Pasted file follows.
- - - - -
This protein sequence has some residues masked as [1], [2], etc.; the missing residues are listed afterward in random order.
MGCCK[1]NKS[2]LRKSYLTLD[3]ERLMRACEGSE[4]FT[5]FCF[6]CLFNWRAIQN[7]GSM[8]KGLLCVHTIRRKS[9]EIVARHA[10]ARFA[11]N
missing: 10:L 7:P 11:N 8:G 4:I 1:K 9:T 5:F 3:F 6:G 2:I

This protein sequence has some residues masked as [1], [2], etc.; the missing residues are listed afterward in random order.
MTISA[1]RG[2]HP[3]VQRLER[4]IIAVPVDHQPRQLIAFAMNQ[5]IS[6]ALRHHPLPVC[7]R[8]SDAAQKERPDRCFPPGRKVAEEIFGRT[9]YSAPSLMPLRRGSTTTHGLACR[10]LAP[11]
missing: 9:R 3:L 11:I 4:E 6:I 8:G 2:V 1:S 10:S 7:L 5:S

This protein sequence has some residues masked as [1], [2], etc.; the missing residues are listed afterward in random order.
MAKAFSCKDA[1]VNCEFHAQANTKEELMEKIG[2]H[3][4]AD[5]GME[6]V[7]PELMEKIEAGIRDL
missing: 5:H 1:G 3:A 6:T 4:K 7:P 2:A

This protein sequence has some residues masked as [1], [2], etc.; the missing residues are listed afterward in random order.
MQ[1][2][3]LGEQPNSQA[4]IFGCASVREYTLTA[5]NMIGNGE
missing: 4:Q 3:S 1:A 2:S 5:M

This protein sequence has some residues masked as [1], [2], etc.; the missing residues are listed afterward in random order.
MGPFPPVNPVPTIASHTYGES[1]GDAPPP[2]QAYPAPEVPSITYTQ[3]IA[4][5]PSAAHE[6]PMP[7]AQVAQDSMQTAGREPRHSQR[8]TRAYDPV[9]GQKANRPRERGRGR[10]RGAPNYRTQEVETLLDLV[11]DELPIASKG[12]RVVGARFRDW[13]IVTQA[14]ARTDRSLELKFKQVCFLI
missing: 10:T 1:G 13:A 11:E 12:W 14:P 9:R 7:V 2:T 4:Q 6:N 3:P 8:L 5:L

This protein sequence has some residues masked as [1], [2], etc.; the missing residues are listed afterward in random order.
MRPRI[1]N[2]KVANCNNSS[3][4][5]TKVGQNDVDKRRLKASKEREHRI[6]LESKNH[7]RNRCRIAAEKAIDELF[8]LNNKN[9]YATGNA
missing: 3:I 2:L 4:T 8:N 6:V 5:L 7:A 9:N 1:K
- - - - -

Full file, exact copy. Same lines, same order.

This protein sequence has some residues masked as [1], [2], etc.; the missing residues are listed afterward in random order.
MGCCK[1]NKS[2]LRKSYLTLD[3]ERLMRACEGSE[4]FT[5]FCF[6]CLFNWRAIQN[7]GSM[8]KGLLCVHTIRRKS[9]EIVARHA[10]ARFA[11]N
missing: 10:L 7:P 11:N 8:G 4:I 1:K 9:T 5:F 3:F 6:G 2:I

This protein sequence has some residues masked as [1], [2], etc.; the missing residues are listed afterward in random order.
MTISA[1]RG[2]HP[3]VQRLER[4]IIAVPVDHQPRQLIAFAMNQ[5]IS[6]ALRHHPLPVC[7]R[8]SDAAQKERPDRCFPPGRKVAEEIFGRT[9]YSAPSLMPLRRGSTTTHGLACR[10]LAP[11]
missing: 9:R 3:L 11:I 4:E 6:I 8:G 2:V 1:S 10:S 7:L 5:S

This protein sequence has some residues masked as [1], [2], etc.; the missing residues are listed afterward in random order.
MAKAFSCKDA[1]VNCEFHAQANTKEELMEKIG[2]H[3][4]AD[5]GME[6]V[7]PELMEKIEAGIRDL
missing: 5:H 1:G 3:A 6:T 4:K 7:P 2:A

This protein sequence has some residues masked as [1], [2], etc.; the missing residues are listed afterward in random order.
MQ[1][2][3]LGEQPNSQA[4]IFGCASVREYTLTA[5]NMIGNGE
missing: 4:Q 3:S 1:A 2:S 5:M

This protein sequence has some residues masked as [1], [2], etc.; the missing residues are listed afterward in random order.
MGPFPPVNPVPTIASHTYGES[1]GDAPPP[2]QAYPAPEVPSITYTQ[3]IA[4][5]PSAAHE[6]PMP[7]AQVAQDSMQTAGREPRHSQR[8]TRAYDPV[9]GQKANRPRERGRGR[10]RGAPNYRTQEVETLLDLV[11]DELPIASKG[12]RVVGARFRDW[13]IVTQA[14]ARTDRSLELKFKQVCFLI
missing: 10:T 1:G 13:A 11:E 12:W 14:P 9:R 7:V 2:T 4:Q 6:N 3:P 8:L 5:L

This protein sequence has some residues masked as [1], [2], etc.; the missing residues are listed afterward in random order.
MRPRI[1]N[2]KVANCNNSS[3][4][5]TKVGQNDVDKRRLKASKEREHRI[6]LESKNH[7]RNRCRIAAEKAIDELF[8]LNNKN[9]YATGNA
missing: 3:I 2:L 4:T 8:N 6:V 5:L 7:A 9:N 1:K